A struggling young actress with a six-year-old daughter sets up housekeeping with a homeless black widow and her light-skinned eight-year-old daughter who rejects her mother by trying to pass for white.
Twelve year old Jan Grovers spends more time in the alleys of Rotterdam than with his family (though he occasionally looks after his tree younger sisters, all of whom are called Mientje). ... See full summary »
Annie van Ees,
Albert van Dalsum,
A young, impoverished German woman named Hanna (Maria von Tasnady) gives her infant up for adoption and emigrates to American to live with her husband. When her husband commits suicide, ... See full summary »
Mária Tasnádi Fekete
Posing as an ex-German medical officer, a U.S. Navy Intelligence Officer sets out to rescue a kidnapped scientist, and sink a Nazi submarine, hiding off the coast of South America. Written by
Keith Stacey <email@example.com>
This was the first film Douglas Sirk made for Universal after signing a contract lasting several years. Part of the Contract and demand from Sirk was "one major A-project within the first year" (of work for the studio). That A-project became Thunder on the Hill (1951), starring Claudette Colbert. See more »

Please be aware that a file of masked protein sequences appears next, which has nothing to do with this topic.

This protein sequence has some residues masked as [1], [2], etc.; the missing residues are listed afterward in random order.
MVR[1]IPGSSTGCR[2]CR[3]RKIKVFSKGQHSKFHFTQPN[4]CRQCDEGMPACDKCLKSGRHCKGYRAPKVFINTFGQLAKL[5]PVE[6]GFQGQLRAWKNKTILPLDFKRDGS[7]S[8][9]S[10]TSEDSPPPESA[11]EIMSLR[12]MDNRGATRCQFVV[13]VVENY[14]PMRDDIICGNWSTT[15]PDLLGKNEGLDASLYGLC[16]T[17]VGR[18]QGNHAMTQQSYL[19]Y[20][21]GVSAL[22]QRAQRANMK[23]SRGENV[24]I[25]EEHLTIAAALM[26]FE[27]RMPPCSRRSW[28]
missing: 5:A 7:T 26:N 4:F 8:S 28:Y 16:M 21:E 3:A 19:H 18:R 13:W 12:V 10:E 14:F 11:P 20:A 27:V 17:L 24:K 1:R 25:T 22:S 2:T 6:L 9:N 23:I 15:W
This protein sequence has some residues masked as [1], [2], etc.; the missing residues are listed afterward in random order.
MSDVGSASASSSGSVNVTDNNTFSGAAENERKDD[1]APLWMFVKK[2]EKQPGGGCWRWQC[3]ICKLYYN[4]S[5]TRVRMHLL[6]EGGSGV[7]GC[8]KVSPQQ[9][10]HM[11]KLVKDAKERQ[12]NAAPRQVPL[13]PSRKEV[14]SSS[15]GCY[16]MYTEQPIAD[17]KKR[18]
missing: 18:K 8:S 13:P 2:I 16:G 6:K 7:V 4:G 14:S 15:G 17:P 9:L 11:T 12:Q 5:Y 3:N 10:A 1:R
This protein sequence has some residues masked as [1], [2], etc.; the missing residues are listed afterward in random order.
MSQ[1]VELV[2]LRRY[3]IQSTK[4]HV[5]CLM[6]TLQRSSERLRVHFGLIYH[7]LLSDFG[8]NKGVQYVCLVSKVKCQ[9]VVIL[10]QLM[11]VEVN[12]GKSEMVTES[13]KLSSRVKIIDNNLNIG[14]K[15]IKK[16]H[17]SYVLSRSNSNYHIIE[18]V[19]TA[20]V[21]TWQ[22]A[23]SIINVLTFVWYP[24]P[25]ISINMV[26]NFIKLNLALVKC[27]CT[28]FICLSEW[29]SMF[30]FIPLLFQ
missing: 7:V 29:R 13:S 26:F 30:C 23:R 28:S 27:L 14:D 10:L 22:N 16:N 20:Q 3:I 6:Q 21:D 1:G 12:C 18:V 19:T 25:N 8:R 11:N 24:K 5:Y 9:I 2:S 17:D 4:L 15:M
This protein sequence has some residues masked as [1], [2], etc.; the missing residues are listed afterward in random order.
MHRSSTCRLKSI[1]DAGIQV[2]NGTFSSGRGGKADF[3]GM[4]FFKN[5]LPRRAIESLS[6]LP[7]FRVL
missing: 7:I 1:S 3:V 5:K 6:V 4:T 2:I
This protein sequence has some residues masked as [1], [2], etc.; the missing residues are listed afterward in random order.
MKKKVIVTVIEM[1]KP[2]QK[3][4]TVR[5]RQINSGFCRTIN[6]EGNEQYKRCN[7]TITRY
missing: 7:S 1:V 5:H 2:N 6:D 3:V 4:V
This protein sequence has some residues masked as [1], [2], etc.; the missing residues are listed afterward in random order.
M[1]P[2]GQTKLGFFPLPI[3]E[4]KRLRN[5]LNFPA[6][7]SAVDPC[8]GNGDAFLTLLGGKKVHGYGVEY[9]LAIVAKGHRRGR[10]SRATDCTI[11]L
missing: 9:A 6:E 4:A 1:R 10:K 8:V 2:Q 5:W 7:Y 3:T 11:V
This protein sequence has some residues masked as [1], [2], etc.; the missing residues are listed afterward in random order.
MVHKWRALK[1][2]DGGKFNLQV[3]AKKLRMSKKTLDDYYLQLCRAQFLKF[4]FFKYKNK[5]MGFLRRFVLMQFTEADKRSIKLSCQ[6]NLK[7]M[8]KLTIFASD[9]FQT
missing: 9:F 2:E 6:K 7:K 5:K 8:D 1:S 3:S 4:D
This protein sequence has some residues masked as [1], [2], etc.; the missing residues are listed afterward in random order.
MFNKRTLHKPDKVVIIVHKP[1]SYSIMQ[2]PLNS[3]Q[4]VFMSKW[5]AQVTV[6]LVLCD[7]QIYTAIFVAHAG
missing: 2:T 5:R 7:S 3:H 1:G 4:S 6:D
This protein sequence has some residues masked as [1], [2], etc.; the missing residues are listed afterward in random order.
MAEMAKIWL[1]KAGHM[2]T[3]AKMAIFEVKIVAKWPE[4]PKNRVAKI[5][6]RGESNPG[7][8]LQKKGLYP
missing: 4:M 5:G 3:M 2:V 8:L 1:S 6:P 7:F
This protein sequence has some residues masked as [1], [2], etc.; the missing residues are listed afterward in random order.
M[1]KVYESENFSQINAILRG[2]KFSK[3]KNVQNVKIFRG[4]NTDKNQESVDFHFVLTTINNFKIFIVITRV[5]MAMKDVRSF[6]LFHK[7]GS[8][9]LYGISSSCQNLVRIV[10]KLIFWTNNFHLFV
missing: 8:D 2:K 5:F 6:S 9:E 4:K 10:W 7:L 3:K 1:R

Not every film of a great director is filled with identifying and interesting touches, and this is a case in point. (Having sat through three such films yesterday -- the others being "Slightly French" and "Sleep, My Love" -- the point was made ad nauseum.) Not a bad picture, but a pretty dull one. The never-very-interesting Macdonald Carey is the leading man, and the supporting cast is generally lacking in interest (particularly the US G-men, who seem barely to be professional actors), but leading lady Marta Toren has moments of interest (and is quite beautiful), and it is always nice to see Carl Esmond (a/k/a Willy Eichberger), a character actor who lived to the ripe old age of 102 and began his career with a memorable performance in Ophuls's "Liebelei." On the whole, though, this is a film for those (like me) who feel obliged to see everything directed by the great Sirk -- who, when he was fully engaged, was among the greatest.
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